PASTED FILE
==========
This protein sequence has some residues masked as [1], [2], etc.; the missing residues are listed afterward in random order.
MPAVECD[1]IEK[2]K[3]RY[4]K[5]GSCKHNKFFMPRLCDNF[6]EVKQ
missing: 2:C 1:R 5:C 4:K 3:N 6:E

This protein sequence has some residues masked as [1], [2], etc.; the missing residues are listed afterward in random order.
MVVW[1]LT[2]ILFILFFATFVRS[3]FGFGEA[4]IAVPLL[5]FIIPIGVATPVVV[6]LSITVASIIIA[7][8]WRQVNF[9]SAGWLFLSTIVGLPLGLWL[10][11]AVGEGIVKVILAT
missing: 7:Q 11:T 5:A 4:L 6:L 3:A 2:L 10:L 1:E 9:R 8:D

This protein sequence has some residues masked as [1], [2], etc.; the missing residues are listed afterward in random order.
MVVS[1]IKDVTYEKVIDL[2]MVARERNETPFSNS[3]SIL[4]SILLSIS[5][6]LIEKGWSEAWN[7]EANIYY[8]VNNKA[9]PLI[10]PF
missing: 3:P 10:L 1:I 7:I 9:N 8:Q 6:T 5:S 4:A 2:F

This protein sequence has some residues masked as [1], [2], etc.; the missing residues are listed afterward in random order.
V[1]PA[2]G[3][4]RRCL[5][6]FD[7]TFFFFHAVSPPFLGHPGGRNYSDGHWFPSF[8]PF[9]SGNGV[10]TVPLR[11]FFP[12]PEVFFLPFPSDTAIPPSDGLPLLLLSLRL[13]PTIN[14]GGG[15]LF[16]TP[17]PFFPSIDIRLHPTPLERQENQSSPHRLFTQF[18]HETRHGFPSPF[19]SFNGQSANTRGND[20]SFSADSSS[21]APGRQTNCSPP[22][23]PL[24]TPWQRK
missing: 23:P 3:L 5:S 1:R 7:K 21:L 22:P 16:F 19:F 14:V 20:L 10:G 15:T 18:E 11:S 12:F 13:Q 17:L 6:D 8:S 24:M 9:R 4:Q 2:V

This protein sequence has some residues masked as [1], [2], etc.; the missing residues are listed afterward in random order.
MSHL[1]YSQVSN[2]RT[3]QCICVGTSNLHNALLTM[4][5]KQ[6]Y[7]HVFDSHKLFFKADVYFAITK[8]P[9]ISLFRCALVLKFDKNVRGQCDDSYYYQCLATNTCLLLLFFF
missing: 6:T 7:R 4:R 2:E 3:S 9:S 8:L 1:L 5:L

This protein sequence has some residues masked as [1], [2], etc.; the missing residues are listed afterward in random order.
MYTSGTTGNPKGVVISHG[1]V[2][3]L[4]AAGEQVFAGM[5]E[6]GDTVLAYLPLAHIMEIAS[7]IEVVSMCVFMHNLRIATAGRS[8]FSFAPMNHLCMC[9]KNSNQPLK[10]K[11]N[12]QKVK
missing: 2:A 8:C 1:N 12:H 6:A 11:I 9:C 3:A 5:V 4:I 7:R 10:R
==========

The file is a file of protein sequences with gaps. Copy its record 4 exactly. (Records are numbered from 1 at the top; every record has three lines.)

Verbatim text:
This protein sequence has some residues masked as [1], [2], etc.; the missing residues are listed afterward in random order.
V[1]PA[2]G[3][4]RRCL[5][6]FD[7]TFFFFHAVSPPFLGHPGGRNYSDGHWFPSF[8]PF[9]SGNGV[10]TVPLR[11]FFP[12]PEVFFLPFPSDTAIPPSDGLPLLLLSLRL[13]PTIN[14]GGG[15]LF[16]TP[17]PFFPSIDIRLHPTPLERQENQSSPHRLFTQF[18]HETRHGFPSPF[19]SFNGQSANTRGND[20]SFSADSSS[21]APGRQTNCSPP[22][23]PL[24]TPWQRK
missing: 23:P 3:L 5:S 1:R 7:K 21:L 22:P 16:F 19:F 14:V 20:L 10:G 15:T 18:E 11:S 12:F 13:Q 17:L 6:D 8:S 24:M 9:R 4:Q 2:V